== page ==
1. Orange & Red Light Therapy Device - LGS1
    CLICK HERE!
    Dismiss Notice

Omega-3 Fatty Acids Fight Inflammation Via Cannabinoids ?

Discussion in 'Science' started by Nestito, Aug 7, 2017.

  1. Nestito

    Nestito Member

    Joined:
    Dec 3, 2016
    Messages:
    27
    Gender:
    Male
  2. michael94

    michael94 Member

    Joined:
    Oct 11, 2015
    Messages:
    898
  3. michael94

    michael94 Member

    Joined:
    Oct 11, 2015
    Messages:
    898
  4. burtlancast

    burtlancast Member

    Joined:
    Jan 1, 2013
    Messages:
    1,701
    Cannabinoids have been patented as anti inflammatory agents for decades.
    Omega 3 have been known to have the same anti inflammatory properties.

    But the difference is cannabinoids have been shown as well to kill cancer cells, especially in self treatment with Rick Simpson oil. In contrast, while there are some studies on omega 3 reducing tumor size and spread, the same dramatic effect hasn't been reported (to my knownledge at least).

    This is a very interesting development.
    Let's too remember flaxseed oil Is rich in both CBD (cancer cell killer) and omegas 3. It contains too linmarin, a form of B17 vitamin.
     
  5. Frankdee20

    Frankdee20 Member

    Joined:
    Jul 13, 2017
    Messages:
    1,039
    Gender:
    Male
    Location:
    Sun Coast, USA
    Is Flaxseed oil estrogenic ?
     
  6. burtlancast

    burtlancast Member

    Joined:
    Jan 1, 2013
    Messages:
    1,701
    It's complicated.
     
  7. Travis

    Travis Member

    Joined:
    Jul 14, 2016
    Messages:
    1,174
    Gender:
    Male
    I thought ω−3 fatty acids "worked" by blocking eicosanoid production. Only linoleic acid (ω−6) can be used to make eicosanoids.

    Aspirin, colchicine, and indomethacin are also thought to reduce inflamation by inhibiting eicosanoid production.

    Eicosanoids are powerful since they can bind to PPARγ, a nuclear receptor that—when activated—can direct the transcription of what I call "diabetes mode". An upregulation of proteins such as fatty acid synthesase and GLUT4 that orchestrate fat-storing activities in adipose tissue.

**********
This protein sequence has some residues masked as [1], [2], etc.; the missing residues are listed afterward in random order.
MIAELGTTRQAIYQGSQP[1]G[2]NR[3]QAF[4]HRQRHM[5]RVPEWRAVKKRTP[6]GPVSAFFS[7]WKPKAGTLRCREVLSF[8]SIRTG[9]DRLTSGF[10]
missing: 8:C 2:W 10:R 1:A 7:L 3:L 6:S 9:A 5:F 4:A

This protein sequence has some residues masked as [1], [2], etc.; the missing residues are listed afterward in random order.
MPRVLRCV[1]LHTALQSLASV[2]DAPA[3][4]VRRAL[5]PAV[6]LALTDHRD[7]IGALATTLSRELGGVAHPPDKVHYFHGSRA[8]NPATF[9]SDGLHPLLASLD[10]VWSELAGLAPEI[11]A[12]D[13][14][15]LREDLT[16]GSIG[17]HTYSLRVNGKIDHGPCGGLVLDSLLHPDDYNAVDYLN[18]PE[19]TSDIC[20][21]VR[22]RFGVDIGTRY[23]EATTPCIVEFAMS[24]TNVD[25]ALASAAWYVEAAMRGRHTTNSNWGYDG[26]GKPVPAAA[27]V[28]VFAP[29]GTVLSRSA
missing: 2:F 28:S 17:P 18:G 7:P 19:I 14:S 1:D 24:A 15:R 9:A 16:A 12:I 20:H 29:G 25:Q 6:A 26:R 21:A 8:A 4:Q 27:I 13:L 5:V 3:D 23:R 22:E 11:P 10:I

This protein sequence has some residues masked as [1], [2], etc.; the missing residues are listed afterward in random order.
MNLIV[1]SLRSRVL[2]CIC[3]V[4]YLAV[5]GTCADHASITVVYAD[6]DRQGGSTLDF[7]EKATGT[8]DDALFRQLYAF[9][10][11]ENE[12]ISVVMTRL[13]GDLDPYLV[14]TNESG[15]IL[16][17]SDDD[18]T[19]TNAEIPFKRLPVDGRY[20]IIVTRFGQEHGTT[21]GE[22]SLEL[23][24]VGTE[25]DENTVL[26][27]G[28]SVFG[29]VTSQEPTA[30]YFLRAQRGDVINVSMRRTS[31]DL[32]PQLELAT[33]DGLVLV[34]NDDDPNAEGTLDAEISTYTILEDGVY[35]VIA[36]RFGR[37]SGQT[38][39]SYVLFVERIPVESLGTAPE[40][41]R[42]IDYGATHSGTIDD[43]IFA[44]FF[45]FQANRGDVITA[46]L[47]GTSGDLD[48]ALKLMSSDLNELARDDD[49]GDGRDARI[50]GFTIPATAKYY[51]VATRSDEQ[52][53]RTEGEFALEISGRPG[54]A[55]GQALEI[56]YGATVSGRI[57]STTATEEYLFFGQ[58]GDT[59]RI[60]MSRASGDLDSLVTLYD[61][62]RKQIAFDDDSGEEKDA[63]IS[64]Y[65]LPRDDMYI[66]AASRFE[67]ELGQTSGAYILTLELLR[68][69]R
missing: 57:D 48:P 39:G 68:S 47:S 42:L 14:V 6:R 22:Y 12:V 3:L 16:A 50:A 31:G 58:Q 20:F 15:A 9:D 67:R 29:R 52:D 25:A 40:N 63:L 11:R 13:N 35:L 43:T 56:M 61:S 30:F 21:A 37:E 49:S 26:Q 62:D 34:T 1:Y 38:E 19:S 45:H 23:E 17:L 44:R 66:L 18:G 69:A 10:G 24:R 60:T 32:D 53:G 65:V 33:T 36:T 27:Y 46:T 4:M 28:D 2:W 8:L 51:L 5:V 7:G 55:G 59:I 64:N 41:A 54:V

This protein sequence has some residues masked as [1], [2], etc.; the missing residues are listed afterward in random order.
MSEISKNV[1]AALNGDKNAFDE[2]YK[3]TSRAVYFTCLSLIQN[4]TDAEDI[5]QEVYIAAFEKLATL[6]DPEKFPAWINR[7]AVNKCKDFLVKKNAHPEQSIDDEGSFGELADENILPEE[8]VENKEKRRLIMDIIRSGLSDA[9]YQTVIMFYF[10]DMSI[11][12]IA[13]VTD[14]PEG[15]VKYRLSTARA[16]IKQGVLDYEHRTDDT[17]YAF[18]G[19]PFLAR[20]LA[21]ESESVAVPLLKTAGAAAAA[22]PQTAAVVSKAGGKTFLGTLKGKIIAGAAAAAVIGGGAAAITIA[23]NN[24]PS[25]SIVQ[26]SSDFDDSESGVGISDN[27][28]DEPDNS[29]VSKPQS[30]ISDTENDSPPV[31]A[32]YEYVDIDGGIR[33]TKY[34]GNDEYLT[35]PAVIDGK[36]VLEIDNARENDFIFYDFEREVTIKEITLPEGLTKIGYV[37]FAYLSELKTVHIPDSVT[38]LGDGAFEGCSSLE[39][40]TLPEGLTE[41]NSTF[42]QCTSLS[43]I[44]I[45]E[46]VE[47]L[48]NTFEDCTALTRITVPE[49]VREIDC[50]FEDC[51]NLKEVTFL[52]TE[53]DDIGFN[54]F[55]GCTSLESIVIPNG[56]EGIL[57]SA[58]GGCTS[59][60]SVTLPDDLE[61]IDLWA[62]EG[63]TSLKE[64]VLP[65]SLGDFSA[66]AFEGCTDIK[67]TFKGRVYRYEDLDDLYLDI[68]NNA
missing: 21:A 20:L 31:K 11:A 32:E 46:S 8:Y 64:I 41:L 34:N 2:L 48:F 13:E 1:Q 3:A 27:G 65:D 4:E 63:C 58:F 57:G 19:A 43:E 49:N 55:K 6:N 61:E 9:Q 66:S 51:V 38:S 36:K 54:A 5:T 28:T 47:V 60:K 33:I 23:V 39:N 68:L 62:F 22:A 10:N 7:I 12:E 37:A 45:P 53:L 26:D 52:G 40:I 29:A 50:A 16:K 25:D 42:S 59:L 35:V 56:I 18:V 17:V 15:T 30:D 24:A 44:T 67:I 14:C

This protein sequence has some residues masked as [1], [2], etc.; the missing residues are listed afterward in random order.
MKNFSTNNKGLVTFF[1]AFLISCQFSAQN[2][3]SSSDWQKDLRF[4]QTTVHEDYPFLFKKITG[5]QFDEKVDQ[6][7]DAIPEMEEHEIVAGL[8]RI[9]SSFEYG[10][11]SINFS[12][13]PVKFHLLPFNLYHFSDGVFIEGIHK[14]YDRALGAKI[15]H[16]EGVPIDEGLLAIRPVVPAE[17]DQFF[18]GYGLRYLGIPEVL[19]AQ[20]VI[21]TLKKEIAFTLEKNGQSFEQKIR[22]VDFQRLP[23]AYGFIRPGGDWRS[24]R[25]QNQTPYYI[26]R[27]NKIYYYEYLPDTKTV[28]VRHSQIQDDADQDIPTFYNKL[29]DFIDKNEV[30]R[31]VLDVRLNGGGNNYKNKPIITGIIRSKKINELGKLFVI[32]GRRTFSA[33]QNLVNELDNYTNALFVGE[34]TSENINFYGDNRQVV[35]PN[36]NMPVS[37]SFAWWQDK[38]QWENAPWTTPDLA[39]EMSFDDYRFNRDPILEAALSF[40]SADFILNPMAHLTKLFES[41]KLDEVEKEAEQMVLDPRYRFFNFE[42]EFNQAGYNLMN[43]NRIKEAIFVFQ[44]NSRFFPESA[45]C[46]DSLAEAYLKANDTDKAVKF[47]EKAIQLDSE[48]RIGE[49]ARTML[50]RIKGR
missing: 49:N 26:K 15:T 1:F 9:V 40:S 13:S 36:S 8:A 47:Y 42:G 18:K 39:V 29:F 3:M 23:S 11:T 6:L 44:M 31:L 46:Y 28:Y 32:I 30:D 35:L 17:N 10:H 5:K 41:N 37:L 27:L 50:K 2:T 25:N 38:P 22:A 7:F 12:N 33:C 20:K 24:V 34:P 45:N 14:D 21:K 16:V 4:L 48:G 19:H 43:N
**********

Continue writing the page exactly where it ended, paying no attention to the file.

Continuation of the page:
Although ω−3 fatty acids are "safe" from the perspective of eicosanoid production, they are still more prone to peroxidation that saturated fatty-acids. But from reading about lipofuscin, excessive iron and low antioxidant levels seem to be a bigger cause of intracellular peroxidation than unsaturated fats themselves.

    Cold-pressed oils should have enough vitamin E and antioxidants to partially mitigate the susceptibility of unsaturated fatty acids to lipid peroxidation.
     
  8. Amazoniac

    Amazoniac Member

    Joined:
    Sep 10, 2014
    Messages:
    2,922
    Gender:
    Male
    Mr Fahrenheit,
    Some time ago I asked tyw about dairy and coconut fat and how they compare to each other in terms of PUFA. Do you have an opinion on it? Coconut has slightly less but it's practically all omega-6.
     
  9. Travis

    Travis Member

    Joined:
    Jul 14, 2016
    Messages:
    1,174
    Gender:
    Male
    Well after reading quite a few animal studies on how only ω−6 linoleic acid causes cancer (eicosanoid pathway), I think the two most important ways of comparing fatty acid profiles are the iodine number and total linoleic acid content.